In last week’s pitcher installment of the buy or sell series, we examined two lesser-known pitchers – Glen Otto and Humberto Castellanos. The MLB offensive environment has heated up in May via runs and home runs per plate appearances, which means tread with caution when streaming pitchers or have patience. We’ll discuss two widely known pitchers, Frankie Montas and Miles Mikolas. They’re both performing well with intriguing metrics under the hood. Hit me up on Twitter with any questions or future buy or sell suggestions.
Buy or Sell – Frank Montas’ Pitch Mix Change & Miles Mikolas’ Success
Frankie Montas (SP, OAK)
One of the only Athletics starting pitchers I wanted in redraft leagues included Frankie Montas. After a career-best season with a 3.37 ERA, 1.18 WHIP, 26.6% strikeout rate, and 7.3% walk rate in 187 innings, Montas has a slight bump in K-BB% (20.9%) with similar ratios in 3.55 ERA and 1.01 WHIP.
The .296 BABIP and 74.5% LOB% in 2021 weren’t outlier levels with a career BABIP of .305 and LOB% of 73.2%. Although Montas has a .257 BABIP in 2022 that might regress, it won’t heavily impact the ratios and results.
Montas has generated a chase rate (39.8%) over three percentage points higher than 2021, with a slight bump in the swinging-strike rate (14.1%). So far, the underlying metrics lead us to buy more than sell for Montas. However, let’s dive into the arsenal and results.
The Arsenal & Results For Montas
Montas relied on the sinker (29.2%), four-seamer (29%), splitter (22.4%), and slider (13%) in 2021. However, Montas swapped the sinker (21%) and splitter (28.1%) usage with a bump in slider usage up to 18.1% in 2022.
The pitch mix versus lefties remained similar, but Montas increased the splitter usage to 35.8%, with elite results in a .091 BA, .091 SLG, and .132 wOBA. Montas also upped the splitter usage versus right-handed hitters by seven percentage points at 20.3%.
Interestingly, the swinging-strike rate on the splitter dropped to 15.3%, down almost eight percentage points from the career average. However, it’s positive to see the high chase rate, evidenced by the 45.4% O-Swing% on the splitter.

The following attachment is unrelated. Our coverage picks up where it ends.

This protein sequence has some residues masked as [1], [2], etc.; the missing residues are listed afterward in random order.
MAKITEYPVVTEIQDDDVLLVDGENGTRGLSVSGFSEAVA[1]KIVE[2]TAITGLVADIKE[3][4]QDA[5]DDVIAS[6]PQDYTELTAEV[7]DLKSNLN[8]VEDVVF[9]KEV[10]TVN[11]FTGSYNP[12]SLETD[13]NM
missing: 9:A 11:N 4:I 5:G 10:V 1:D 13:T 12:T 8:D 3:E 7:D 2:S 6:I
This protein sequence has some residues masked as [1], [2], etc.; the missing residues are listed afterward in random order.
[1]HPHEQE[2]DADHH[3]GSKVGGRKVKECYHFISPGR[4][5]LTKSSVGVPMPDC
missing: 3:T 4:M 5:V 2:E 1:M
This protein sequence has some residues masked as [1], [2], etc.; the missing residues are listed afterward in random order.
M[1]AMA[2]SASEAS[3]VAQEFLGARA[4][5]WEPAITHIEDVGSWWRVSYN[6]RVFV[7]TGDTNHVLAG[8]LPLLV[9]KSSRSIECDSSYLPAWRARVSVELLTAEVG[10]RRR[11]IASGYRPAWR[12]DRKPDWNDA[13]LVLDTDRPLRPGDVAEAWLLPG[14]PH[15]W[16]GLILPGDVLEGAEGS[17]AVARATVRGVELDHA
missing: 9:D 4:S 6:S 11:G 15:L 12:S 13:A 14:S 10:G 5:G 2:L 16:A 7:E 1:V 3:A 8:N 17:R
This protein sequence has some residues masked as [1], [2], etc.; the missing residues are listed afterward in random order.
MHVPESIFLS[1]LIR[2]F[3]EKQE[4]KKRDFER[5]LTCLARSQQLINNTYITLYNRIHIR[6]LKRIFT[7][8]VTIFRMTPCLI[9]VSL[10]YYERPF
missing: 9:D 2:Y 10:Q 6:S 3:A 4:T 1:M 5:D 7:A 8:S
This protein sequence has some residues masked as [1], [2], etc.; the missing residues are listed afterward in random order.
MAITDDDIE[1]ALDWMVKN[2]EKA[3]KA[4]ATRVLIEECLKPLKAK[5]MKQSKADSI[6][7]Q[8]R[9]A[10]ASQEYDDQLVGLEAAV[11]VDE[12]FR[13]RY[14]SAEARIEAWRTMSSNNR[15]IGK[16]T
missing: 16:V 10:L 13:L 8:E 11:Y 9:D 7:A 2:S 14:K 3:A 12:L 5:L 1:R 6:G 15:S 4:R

Montas’ splitter is dropping almost three inches more and fading five more inches in 2022 versus 2021. That translates with the elite batted ball results on the split-finger. Also, the splitter generates a career-best 64.3% GB%, almost 12 percentage points higher than 2021.
Thankfully, the slider swinging-strike rate improved to 17.2%, up nearly five percentage points from 2021. The batted ball results align with a .160 BA, .400 SLG, and .240 wOBA versus the slider. Interestingly, the slider’s velocity decreased about 1.5 mph with a similar spin rate yet added three inches of drop, though not an above-average movement profile.
Buy or Sell Montas?
Several of the underlying metrics point to buying versus selling Montas in 2022. Montas boasts three pitches with a double-digit SwStr%, plus the ability to limit the contact quality. After leaving a game early on May 21 with a hand injury, it’s positive to see Montas return with an 11 strikeout outing versus Texas with seven scoreless innings.
Granted that it’s the Rangers, but the splitter had a 56% Whiff%, with the slider close behind at 40%. Montas has also been crushing in quality start leagues with six QS in ten games. Outside of the weak team context with 2.7 Run Support per Game versus a league average of 4.1. The Athletics rank third to last with 3.5 Run Support per Game in front of the Pirates and Tigers.
Miles Mikolas (SP, STL)
Forearm and shoulder injuries derailed Miles Mikolas’s fantasy impact and career the past two seasons. In 2022, Mikolas boasts a quality 2.67 ERA and 1.05 WHIP. The .263 BABIP and 80% LOB% will probably regress closer to the career BABIP of .286 and LOB% of 73.1%.
As a groundball pitcher with a career GB% of 47.2%, Mikolas limited the home run rate, evidenced by the 7.9% HR/FB% and 0.74 HR/9 in 2022. The HR/9 and HR/FB% will likely regress to the career rates, but it’s a matter of how much. Also, Mikolas is a contact pitcher with an 89.9% Z-Contact% and 83.7% Contact% that attacks hitters with a high 69.5% F-Strike%.
The Arsenal & Results For Mikolas
Mikolas lowered the four-seamer (18.3%) usage by nearly seven percentage points and bumped up the slider (29%), sinker (26.9%), and curveball (19.2%) by a few percentage points.
Interestingly, the results against the curveball and sinker improved from 2021. Mikolas increased the curveball usage against left-handed hitters with a .200 BA, .360 SLG, and .292 wOBA. Although it’s not a big whiff pitch, the curveball allowed a .400 BA, .600 SLG, and .460 wOBA in 2021 against lefties. Mikolas uses the curveball to generate a 60.7% GB% up from a career GB% of 54.3%, which likely translates into the improved batted ball results.
Buy or Sell Mikolas?
In theory, it’s good to pair Mikolas with a high strikeout pitcher since he pitches to contact with a career strikeout rate of 17.8%. The FIP (3.40) and xFIP (3.78) seem like more reasonable outcomes for Mikolas, assuming the BABIP, LOB%, and HR/FB% regresses. The BAT projects Mikolas for a 4.34 ERA, 1.29 WHIP, and a 10.8% K-BB%, aligning with the potential regression concerns. That hints at selling, not buying the early results, or tread with caution in future games. With five quality starts over the past seven games, it gives Mikolas a high floor. Thankfully, Mikolas also pitches on a Cardinals team with the sixth-highest Run Support per Game at 4.9, meaning theoretically more chances for wins.